A dictionary attack is a method of breaking into a computer or server by systematically entering every word in a dictionary as a password.

Dictionary attacks work because many computer users and businesses use ordinary words as passwords. These attacks also include substituting letters and numbers, for instancePa55word and Ch0colate. To protect yourself against a dictionary attack, choose a password that does not feature a word found in the dictionary.

Also, be careful not to incorporate a set of numbers or word that is related to you and is publicly available online, as cyber criminals may incorporate these into a dictionary attack. For example, if your Facebook account reveals you were born on 15th November 1982, it would not be wise to set your password as ‘Password151182’. 

8. Multi-Factor Authentication (MFA)

Multi-Factor Authentication (MFA) or Two-Factor Authentication (2FA) is a way of adding another layer of security to your accounts and should be enabled on all accounts where possible. This could be:

Something you know – such as a security question

Something you have – such as a one-time code on an authenticator app, or code sent as a text message to your trusted device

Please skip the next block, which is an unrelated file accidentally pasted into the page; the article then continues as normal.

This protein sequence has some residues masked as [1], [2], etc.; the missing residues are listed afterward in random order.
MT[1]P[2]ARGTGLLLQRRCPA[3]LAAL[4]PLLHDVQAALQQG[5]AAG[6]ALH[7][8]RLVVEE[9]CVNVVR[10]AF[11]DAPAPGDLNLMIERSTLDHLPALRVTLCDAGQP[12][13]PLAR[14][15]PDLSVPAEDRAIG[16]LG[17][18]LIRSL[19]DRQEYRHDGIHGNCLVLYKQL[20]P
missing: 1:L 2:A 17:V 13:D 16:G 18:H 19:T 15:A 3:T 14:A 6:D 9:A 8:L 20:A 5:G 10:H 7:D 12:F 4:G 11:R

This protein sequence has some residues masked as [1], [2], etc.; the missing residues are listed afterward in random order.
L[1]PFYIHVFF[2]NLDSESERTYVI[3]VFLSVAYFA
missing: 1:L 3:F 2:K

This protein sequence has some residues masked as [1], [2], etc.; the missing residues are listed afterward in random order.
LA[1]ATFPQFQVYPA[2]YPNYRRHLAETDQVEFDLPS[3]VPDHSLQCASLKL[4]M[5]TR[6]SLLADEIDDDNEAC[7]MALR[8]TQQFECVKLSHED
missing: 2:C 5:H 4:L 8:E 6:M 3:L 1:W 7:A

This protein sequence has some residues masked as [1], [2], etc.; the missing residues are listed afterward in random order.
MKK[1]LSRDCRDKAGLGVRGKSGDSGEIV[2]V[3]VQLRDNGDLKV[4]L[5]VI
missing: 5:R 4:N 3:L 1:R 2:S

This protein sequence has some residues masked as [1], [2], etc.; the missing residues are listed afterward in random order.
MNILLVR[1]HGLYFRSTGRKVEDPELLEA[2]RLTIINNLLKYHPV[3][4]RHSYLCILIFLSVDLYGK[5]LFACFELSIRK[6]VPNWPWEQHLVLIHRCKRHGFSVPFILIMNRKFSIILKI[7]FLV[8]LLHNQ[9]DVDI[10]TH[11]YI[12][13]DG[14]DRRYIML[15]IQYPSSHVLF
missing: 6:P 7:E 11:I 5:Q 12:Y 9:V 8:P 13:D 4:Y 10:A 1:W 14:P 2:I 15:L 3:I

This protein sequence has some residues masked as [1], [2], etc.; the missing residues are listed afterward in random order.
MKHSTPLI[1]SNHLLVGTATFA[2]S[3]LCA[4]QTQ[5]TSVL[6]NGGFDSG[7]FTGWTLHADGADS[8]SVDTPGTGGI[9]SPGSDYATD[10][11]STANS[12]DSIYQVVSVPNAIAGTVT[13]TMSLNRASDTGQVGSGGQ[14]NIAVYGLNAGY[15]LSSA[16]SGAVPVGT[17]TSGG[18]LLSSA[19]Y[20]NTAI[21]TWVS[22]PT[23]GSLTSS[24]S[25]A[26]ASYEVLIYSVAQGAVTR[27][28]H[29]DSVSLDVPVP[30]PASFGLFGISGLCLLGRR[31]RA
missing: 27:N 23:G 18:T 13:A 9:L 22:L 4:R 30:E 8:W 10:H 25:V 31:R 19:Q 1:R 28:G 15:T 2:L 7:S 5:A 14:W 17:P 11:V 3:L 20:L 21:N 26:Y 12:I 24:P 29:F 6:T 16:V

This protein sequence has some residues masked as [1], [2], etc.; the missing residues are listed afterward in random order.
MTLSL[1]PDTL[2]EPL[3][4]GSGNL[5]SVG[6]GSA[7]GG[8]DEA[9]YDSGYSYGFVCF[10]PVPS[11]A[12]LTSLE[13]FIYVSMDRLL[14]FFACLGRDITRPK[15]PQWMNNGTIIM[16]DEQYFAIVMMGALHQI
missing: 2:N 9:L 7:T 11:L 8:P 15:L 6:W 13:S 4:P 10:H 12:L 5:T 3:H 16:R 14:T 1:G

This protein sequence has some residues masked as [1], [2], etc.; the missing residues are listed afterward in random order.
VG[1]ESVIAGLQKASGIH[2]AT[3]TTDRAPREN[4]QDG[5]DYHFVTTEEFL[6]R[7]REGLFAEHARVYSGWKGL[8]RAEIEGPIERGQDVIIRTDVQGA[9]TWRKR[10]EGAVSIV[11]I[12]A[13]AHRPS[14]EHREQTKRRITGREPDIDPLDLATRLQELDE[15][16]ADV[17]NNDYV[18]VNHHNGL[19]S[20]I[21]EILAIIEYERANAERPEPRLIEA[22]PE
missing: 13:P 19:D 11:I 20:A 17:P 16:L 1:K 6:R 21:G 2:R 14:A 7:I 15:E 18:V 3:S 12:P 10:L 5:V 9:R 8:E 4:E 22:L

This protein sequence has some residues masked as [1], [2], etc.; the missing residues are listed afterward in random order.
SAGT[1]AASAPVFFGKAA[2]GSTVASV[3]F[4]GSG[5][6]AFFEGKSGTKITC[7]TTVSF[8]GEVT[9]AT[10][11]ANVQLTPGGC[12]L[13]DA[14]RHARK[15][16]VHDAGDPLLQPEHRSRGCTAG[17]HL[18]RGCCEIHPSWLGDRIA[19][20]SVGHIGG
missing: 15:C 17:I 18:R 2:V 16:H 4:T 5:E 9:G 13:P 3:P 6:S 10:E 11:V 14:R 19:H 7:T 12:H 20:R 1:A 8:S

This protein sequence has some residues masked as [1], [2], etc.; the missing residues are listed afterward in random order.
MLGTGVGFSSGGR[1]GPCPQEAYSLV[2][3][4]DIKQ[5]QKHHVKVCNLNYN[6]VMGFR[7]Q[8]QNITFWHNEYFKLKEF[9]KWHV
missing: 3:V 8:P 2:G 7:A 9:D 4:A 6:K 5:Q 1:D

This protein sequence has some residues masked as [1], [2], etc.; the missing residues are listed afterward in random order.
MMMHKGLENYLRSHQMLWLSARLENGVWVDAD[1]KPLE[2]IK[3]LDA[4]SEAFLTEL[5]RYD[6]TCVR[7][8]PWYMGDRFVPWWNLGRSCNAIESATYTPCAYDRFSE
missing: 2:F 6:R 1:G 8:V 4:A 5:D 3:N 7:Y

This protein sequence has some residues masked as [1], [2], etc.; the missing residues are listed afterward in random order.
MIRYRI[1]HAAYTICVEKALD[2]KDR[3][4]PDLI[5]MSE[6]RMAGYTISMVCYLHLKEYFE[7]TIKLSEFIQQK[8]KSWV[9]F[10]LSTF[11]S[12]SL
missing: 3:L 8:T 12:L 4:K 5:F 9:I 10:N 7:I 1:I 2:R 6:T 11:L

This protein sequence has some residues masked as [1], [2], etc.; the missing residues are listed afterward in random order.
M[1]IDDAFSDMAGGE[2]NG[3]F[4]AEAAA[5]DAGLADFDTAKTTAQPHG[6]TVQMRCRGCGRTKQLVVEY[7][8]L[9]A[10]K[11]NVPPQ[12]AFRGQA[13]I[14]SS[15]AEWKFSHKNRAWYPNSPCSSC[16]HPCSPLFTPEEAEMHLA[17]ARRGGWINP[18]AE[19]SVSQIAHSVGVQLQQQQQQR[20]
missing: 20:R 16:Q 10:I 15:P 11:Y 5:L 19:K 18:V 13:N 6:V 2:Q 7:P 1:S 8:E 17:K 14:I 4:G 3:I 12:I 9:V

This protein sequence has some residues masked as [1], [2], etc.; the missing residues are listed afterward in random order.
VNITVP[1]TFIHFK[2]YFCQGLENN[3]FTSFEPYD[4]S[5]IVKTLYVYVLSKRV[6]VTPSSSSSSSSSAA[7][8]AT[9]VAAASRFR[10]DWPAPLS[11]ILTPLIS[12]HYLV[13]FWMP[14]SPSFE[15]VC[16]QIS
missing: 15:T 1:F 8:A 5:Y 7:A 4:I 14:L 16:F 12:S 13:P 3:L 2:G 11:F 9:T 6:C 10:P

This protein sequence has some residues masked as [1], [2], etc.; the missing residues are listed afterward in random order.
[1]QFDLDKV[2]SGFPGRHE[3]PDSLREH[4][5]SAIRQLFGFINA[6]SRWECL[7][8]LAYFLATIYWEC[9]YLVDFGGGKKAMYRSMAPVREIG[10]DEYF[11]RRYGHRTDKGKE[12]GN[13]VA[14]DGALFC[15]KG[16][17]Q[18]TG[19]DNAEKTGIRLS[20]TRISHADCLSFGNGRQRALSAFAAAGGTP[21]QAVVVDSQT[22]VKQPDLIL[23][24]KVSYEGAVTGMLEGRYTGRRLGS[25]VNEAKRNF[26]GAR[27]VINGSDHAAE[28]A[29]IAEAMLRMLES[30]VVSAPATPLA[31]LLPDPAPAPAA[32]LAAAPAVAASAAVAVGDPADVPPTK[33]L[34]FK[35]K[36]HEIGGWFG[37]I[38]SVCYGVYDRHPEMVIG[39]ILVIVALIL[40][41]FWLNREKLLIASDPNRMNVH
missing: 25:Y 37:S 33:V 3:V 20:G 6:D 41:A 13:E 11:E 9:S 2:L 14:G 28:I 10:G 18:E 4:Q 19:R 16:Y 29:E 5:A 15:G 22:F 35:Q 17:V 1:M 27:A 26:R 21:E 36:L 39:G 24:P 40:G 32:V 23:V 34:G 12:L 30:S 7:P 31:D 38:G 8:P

Something you are – your biometrics, such as your fingerprint or facial recognition.

However, be careful what you post online as security questions can sometimes be easily guessed by researching you. For example, if the security question is ‘favourite football team’ and you are wearing that team’s shirt on an Instagram post, the offender will know the answer.

Consider an authenticator app which will generate a one-time code for your additional security measure.  


READ MORE: Cyber threat is real - but fear is wrong reaction


The contents of blog posts on this website are provided for general information only and are not intended to replace specific professional advice relevant to your situation. The intention of East Midlands Cyber Resilience Centre (EMCRC) is to encourage cyber resilience by raising issues and disseminating information on the experiences and initiatives of others. Articles on the website cannot by their nature be comprehensive and may not reflect most recent legislation, practice, or application to your circumstances. EMCRC provides affordable services and Trusted Partners if you need specific support. For specific questions please contact us by email.